The Most Unusual Pub in Devon

The Highwayman Inn in Sourton

Can you guess the unusual feature of this house? This house is believed to date back to around 11th – 12th century and was built as an inn on the edge of Dartmoor National Park and not very far from Lydford Gorge and Okehampton Castle in England, United Kingdom. It is allegedly believed to be haunted and you can book to eat and stay there. When we visited the place it was eerily quiet and the pub was shut, unfortunately.

There was a message board near the church gate of St Thomas Becket which is on the opposite of this inn where one particular piece of information was interesting to read. It was here in Sourton on the 25th April 1643 that the battle of Sourton Down the first English civil war was fought between the Roundheads (Parliamentarians) and the Cavaliers (Royalists). This was a disaster for the Cavaliers who by dawn had fled in disarray to Bridestowe in Devon which is not very far from Sourton, leaving behind many weapons, stores and horses. What happened next following this civil war and several others changed the course of the history of how the country was governed and what we see today.

The Highwayman Inn

This is the most unusual pub in England. You can visit the inn and try their meals or if you dare, even stay there for the night. Woo-woo, be warned it’s said that the place is haunted.

Advertisements
Posted in Social | Tagged , , , , , | Leave a comment

Saga Dawa 16th May to 16th June

Saga Dawa Month 16th May to 16th June

This whole month is dedicated to our most precious teacher Shakyamuni Buddha as it is believed on the fourth month of the Tibetan calendar month is when he was born, attained enlightenment (nirvana), and finally into Parinirvana (death). Buddhist people generally give up eating meat during the month of Saga Dawa and if they can’t give up they are encouraged at least not to hurt or kill any animal.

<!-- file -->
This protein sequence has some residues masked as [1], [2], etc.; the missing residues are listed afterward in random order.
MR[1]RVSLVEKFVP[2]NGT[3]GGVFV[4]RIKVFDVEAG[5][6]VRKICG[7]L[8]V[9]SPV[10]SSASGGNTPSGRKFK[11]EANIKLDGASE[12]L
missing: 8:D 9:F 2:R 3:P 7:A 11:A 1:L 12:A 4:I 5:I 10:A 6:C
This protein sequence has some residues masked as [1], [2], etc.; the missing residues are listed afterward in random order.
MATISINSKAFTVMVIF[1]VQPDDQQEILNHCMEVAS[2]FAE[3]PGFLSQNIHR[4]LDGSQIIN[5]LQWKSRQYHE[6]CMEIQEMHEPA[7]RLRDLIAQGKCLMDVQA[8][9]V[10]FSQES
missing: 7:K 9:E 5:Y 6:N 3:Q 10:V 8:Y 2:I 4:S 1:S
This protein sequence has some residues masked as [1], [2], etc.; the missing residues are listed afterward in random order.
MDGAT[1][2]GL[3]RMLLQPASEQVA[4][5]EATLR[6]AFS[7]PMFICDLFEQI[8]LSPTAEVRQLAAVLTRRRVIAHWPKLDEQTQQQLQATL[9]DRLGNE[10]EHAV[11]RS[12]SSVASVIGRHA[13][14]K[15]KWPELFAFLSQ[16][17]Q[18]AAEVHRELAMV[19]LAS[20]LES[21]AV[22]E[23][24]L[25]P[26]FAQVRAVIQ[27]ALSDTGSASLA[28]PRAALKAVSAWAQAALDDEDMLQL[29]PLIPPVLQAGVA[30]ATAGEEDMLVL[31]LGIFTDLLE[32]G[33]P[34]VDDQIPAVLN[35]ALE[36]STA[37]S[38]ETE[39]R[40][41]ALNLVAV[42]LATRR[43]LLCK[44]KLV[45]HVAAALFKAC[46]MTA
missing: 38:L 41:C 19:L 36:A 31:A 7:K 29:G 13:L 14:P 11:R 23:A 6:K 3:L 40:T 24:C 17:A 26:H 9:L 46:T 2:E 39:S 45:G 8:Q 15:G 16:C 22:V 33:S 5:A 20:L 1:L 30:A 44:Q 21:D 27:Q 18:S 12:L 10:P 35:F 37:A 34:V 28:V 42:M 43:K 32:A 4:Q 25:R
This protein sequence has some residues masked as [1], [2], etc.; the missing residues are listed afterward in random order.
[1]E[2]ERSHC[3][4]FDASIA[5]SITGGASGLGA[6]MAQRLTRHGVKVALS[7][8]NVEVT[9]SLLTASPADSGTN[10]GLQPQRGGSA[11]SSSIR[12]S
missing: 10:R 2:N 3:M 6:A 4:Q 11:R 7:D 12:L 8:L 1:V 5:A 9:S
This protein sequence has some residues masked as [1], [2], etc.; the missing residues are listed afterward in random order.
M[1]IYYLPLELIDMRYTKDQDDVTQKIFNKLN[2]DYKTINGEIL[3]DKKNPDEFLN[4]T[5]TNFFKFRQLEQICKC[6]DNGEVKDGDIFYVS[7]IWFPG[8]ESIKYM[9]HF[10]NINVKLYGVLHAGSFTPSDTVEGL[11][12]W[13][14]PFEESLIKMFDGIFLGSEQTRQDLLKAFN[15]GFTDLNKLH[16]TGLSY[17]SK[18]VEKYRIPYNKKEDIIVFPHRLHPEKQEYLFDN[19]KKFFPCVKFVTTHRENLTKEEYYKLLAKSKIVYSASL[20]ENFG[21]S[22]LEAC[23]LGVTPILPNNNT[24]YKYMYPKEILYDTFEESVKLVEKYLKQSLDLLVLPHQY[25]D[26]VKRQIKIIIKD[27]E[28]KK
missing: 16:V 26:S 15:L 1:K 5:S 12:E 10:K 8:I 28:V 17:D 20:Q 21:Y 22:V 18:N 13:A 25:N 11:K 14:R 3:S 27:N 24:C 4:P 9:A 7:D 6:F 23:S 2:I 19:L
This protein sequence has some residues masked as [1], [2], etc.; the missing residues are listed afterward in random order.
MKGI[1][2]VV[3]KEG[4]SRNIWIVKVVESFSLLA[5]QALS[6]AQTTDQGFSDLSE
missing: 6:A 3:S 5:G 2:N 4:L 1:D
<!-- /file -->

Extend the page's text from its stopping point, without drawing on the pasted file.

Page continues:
It is one of the most sacred months of the year in Buddhist calendar. Any good deeds you perform during this sacred month, its benefit will be multiplied by several times.

The Most Important Days during the month of Saga Dawa are as detailed below:

  • Birth of the Buddha on May 21st
  • Buddha’s Enlightenment and Parinirvana on May 29th

Happy Saga Dawa to you all and Tashi Delek.

Om Mani Padme Hum!

Posted in Buddhism | Tagged , , , , | Leave a comment

Daily Dharma from Tricycle

Here is the compilation of daily dharma quotes I received via email from the Tricycle. I love reading them and thought you might too. If you would like you can also subscribe to receive your own daily dharma quotes too. 

Open to Your Feelings
When we open to our feelings as they arise, we create the causes and conditions of mental and physical health.

—Josh Korda, “Flowing Feelings

True Peace
Suffering comes to an end only when a person is so in touch with life that he or she is completely at peace, regardless of physical or emotional circumstances.

—Ken McLeod, “Bodhicitta Explained

Connecting to the Body
In body awareness meditation, we open to a reunion of body and mind by exploring the sensations of our thoughts and feelings.

—Ruth King, “Soothing the Hot Coals of Rage

Buddhahood Is Within You
Some people think that one can become a buddha through meditation. This is wrong. The potential for Buddhahood is within your own nature.